less organic or norganlo substances in It.
and being already loaded. It cannot take
up the (alts ot the system. Dlstlllbd watet
Is different. It Is pure and It Bucks up the
salts like a sponge. It Is a magnet which
draws the salts to It and there Is no
doubt but that It Is good for rheumatism."
To complete the story, when I returned
home I found one of my friends afflicted
with rheumatism, and persuaded htm to
try the cure. He did so and within a few
weeks he was well. I recommended It
to General James T. Du Bols, who had
Just been appointed United States min
ister to Colombia, and who was almost
wild with neuralgia. I persuaded him to
turn on tho distilled water and ho was
able to proceed to his post. I could
mention sevoral others, and I JRfcest
the prescription to my rheumatlo readors.
KKANK Q. CAIITENTEIL
KILLING TIPS FOR FLY TIME
Uncle Bum Tells of Vnrloua Menu
of ratting; ICnd to Summer
Traps and poisons as effective means
cf abating or controlling the fly nui
sance are dlsoussed in a bulletin Just
issued by the United States Department
The uso of 'formaldehyde, which has
been recommended by Dr. Murray, Is en
dorsed by the Agricultural department
a means of killing the pests. House
holders and others who employ the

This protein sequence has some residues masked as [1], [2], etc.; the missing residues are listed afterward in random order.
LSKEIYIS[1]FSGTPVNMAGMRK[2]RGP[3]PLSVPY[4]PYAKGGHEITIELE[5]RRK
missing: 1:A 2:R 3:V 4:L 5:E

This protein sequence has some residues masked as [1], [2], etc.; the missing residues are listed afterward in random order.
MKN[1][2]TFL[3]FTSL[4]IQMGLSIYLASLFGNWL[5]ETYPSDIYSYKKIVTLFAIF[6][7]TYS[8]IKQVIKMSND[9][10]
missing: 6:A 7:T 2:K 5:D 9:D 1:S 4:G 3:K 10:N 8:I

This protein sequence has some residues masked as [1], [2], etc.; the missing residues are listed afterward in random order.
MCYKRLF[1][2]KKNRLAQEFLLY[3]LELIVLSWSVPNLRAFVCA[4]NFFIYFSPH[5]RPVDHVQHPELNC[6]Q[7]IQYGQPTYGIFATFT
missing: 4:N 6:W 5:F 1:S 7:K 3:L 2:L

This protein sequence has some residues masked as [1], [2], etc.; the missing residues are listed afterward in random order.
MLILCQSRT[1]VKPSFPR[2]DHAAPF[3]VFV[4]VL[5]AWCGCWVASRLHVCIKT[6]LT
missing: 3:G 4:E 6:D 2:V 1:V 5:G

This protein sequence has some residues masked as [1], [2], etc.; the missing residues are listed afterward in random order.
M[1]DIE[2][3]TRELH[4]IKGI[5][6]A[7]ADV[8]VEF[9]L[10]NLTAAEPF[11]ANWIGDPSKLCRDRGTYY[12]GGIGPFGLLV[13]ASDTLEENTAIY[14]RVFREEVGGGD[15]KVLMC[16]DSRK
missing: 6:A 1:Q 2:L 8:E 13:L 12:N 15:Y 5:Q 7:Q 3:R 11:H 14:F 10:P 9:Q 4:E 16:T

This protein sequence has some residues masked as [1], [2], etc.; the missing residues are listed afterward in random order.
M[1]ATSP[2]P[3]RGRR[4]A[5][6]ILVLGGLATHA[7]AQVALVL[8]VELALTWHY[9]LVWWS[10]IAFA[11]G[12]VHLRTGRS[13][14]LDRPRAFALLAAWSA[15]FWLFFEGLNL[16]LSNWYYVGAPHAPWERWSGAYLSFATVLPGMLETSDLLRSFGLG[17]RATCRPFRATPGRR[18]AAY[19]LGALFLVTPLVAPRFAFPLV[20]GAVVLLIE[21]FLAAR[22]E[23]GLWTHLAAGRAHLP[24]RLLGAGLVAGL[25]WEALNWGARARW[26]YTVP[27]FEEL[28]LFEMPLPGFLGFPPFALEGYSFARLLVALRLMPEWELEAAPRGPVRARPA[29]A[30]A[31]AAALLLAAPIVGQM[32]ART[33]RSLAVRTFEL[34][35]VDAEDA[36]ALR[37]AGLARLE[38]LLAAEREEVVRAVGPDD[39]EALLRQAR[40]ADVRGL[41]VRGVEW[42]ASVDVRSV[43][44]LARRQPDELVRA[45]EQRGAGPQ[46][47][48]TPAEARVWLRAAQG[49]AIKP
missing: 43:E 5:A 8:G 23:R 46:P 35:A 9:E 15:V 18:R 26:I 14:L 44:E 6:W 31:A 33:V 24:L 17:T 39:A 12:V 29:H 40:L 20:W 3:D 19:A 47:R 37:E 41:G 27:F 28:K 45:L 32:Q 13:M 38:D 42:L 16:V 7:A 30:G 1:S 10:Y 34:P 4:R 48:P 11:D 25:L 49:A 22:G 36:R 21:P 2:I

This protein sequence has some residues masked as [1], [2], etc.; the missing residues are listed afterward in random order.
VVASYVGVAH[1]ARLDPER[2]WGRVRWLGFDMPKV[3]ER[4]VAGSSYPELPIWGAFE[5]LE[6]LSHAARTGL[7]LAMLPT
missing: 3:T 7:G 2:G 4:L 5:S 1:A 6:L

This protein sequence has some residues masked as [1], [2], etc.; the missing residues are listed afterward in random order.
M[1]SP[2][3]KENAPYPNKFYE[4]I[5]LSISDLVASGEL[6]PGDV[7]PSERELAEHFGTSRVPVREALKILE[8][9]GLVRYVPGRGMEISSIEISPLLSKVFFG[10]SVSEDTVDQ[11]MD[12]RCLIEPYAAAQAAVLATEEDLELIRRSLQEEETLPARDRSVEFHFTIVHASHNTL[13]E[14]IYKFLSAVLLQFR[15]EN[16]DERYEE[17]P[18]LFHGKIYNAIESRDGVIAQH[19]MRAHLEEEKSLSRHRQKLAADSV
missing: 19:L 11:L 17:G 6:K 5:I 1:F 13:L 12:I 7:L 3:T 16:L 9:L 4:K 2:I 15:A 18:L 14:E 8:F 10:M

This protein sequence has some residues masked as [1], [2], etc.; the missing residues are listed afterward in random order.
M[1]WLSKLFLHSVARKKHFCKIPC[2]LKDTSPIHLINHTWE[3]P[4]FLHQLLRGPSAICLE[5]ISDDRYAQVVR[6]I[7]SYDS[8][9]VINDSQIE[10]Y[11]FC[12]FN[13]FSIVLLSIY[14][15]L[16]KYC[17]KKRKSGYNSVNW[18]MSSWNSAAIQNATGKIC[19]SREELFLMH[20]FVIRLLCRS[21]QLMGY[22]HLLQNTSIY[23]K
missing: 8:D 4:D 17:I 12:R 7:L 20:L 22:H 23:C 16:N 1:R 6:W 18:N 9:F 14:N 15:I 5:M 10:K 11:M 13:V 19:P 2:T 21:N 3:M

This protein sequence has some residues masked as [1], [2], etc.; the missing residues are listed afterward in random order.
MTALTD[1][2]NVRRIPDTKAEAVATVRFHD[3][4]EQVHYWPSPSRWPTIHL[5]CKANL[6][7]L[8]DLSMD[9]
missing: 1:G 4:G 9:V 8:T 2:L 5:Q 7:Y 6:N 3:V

method, however, should be careful to
see that the poison Is kept out of the
reach ot children
Referring to the effectiveness of for
maldehyde as an insect destroyer, the
"It. I. Smith of the North Carolina
station found that one ounce, (two table-
spoonfuls) of formalin (40 per cent for
maldehyde) In sixteen ounces (one pint)
of a mixture of equal parts of milk and
water In shallow dishes, with a piece
of bread In the center for the files to
light on, proves very attractive and de.
stroctivo to the, flies, especially when
placed on the front and back porches
of houses. It Is less effective when used
Inside the house, although the method
was used with good results In ridding
dairies of flies.
"E. E. Green of Celon has used the
following method with success; Fill a
soup plate with damp sand, cover with
a disk of blotting paper, Bprcad sugar
qn. the blotting paper, and sprinkle it
with a mixture of one part ot formalin
(40 per cent formaldehyde) with twenty
parts of. water.'
New types of fly traps are discussed
in tne uuiieun as iouuws
"Various forms of fly traps have been
used with good results. P. I Wash
burn of the Minnesota station describee
an efficient and easily constructed form
of trap, as follows:
The trap Is twenty-four Inches, long,
twelve Inches high and eight Inches wide.
The upper Dart, which may be qval or
rectangular as preferred, serve as a re
ceptacle which the fllus enter through
tho opening In the , top of the mlddlo
portion made of ordinary mosquito wire
screen and shaped like the roof of a
house. Under this Is tho base board
upon which rest two tin bait nans. The-
between thn base board and the
i mmli porti0n Is about one-half Inch.
and between this and tho bait Pans
through which files enter pans, about
one-fourth ot an Inch. Stale meat, bread
and milk are used as bait. The trapped
tiles are killed by Immersing In hot
"A trap devised by C. P. Hodge, and
recommended by the Department of Ag
riculture for use In windows of dairies,
stables, markets, etc., is described as